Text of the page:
What is Fathers’ Day? What can we Christians make of it, in this cynical, ultra-secular age?
The tradition of honouring fatherhood on a special day originated in Europe, as far back as the Middle Ages, when it was held on St. Joseph’s Day, 19th of March. It is said that the idea came from the Franciscans, and the understanding of Joseph as the Nurturer of Jesus. Joseph, the husband of Mary, was held up as an ideal of generous and selfless giving, remembered for his protection of Mary, and his adoption of Jesus as his own.
In America, the tradition of a date in June came about because of a young woman wishing to honour her father, who brought up all his six children single-handedly after his wife died tragically giving birth to the youngest. Her Baptist church congregation began the tradition
In Australia, the tradition of the first week in September began in about 1935. Once again, it was a Baptist church which promoted it – hoping that it would become as popular as Mother’s Day, and encourage men in their hopes to be good fathers.
Of course, we all know how much it has been commercialized since then, and many people don’t celebrate it, for that reason – or perhaps for others. Some people have not had a positive model of fatherhood in their lives.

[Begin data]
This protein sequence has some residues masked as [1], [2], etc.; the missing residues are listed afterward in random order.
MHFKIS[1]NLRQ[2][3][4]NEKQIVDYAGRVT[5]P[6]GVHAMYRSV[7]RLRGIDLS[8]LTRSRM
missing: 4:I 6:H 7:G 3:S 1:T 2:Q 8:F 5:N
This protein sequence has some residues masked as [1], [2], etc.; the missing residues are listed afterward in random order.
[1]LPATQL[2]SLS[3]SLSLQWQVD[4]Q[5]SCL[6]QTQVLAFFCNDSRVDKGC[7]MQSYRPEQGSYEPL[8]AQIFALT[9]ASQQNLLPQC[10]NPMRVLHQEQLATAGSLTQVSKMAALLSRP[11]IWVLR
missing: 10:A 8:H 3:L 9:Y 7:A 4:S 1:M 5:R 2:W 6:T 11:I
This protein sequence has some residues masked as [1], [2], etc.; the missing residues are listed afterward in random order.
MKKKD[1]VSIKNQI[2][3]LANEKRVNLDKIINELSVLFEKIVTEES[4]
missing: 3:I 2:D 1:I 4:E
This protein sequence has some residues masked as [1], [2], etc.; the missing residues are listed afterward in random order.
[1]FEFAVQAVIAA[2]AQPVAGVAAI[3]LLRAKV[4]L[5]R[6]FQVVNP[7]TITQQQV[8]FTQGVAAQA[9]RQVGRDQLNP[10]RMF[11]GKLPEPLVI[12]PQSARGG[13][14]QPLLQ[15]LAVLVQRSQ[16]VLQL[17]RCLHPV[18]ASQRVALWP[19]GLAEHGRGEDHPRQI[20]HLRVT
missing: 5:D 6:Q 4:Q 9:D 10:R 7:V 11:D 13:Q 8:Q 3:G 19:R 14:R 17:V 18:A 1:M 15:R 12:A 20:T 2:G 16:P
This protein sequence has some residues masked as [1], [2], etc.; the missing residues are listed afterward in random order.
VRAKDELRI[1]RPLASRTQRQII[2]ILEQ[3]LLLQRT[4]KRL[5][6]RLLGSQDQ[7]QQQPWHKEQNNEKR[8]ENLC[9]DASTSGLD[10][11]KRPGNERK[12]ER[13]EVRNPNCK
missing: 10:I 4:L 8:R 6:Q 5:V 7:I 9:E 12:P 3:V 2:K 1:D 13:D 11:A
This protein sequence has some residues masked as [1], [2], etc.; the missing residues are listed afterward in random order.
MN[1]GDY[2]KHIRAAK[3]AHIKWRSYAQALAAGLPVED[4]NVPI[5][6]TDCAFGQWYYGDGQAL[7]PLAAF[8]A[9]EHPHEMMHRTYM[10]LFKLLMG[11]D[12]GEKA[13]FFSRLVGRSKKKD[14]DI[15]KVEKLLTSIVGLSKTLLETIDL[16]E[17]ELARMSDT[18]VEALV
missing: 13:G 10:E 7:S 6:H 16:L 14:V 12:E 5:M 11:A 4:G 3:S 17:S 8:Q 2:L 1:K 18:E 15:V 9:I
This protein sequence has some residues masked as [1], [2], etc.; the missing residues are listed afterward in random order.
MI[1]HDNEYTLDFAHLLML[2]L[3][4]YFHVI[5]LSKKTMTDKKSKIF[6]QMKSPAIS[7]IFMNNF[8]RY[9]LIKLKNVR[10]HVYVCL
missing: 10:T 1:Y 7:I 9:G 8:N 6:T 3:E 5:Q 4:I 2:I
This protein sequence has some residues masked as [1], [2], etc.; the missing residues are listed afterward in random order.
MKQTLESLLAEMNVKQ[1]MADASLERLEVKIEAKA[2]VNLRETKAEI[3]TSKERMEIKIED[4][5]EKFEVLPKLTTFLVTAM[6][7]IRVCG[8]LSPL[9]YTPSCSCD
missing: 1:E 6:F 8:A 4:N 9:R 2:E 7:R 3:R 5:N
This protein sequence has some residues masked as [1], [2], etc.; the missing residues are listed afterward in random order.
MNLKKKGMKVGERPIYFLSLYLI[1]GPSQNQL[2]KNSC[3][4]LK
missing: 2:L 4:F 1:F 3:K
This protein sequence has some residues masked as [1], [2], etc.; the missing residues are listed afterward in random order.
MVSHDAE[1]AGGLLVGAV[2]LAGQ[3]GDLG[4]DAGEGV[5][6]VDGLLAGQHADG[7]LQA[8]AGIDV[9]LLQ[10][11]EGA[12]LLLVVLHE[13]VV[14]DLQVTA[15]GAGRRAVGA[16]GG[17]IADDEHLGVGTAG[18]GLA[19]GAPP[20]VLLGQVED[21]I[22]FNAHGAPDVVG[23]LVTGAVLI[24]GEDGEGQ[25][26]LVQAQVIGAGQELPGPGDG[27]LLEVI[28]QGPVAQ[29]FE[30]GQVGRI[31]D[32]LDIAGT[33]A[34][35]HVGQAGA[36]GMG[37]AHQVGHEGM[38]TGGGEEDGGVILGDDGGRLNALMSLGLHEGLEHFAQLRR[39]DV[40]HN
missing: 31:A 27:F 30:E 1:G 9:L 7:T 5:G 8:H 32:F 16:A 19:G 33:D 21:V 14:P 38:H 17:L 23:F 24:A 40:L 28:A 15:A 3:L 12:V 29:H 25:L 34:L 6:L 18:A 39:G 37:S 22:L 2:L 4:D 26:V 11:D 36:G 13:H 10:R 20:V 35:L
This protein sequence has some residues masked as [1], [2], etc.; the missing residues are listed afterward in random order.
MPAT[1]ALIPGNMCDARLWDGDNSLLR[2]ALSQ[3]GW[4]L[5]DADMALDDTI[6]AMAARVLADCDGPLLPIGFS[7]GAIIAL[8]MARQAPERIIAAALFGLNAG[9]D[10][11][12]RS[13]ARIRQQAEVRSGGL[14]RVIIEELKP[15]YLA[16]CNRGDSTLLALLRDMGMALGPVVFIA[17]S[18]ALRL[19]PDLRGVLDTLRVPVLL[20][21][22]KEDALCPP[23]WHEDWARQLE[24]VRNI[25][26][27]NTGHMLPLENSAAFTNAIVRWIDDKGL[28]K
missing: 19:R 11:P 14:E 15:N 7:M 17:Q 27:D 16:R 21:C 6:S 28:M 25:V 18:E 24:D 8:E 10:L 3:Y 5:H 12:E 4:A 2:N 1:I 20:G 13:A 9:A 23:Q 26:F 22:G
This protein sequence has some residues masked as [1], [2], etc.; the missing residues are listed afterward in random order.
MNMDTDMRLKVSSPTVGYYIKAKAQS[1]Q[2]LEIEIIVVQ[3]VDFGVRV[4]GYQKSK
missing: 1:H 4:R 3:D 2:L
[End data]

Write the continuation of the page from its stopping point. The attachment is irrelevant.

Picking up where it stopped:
In my family, we have always considered it a day to get together, and catch up with Dad, and all the Dads in the family. This year is the first year I have celebrated without my own Dad, so for me, it is rather sad. John always enjoys hearing from his boys on Father’s Day.
I think the concept of encouragement is a good one – to encourage the fathers in our families to be good ones – modelled on the inclusive, unconditional love of God. It’s interesting that it was the Christian Church which had a hand in its beginnings, in Europe, America and Australia.
For those of us who are not fathers, have no father, or have had an unhelpful experience of fatherhood, I would like to say that we must have a philosophical ideal – something which we can hold up as a possibility of good fathering – even though our lived experience may be full of pain.
I know I have been most fortunate – most blessed – because my earthly father was loving, gentle, humourous, playful, and had the sort of personal integrity one could look up to. I always felt loved by him, and I loved him more than I can express. Not everyone has had such a privilege, so I am very grateful.
Stay warm and well! God bless you all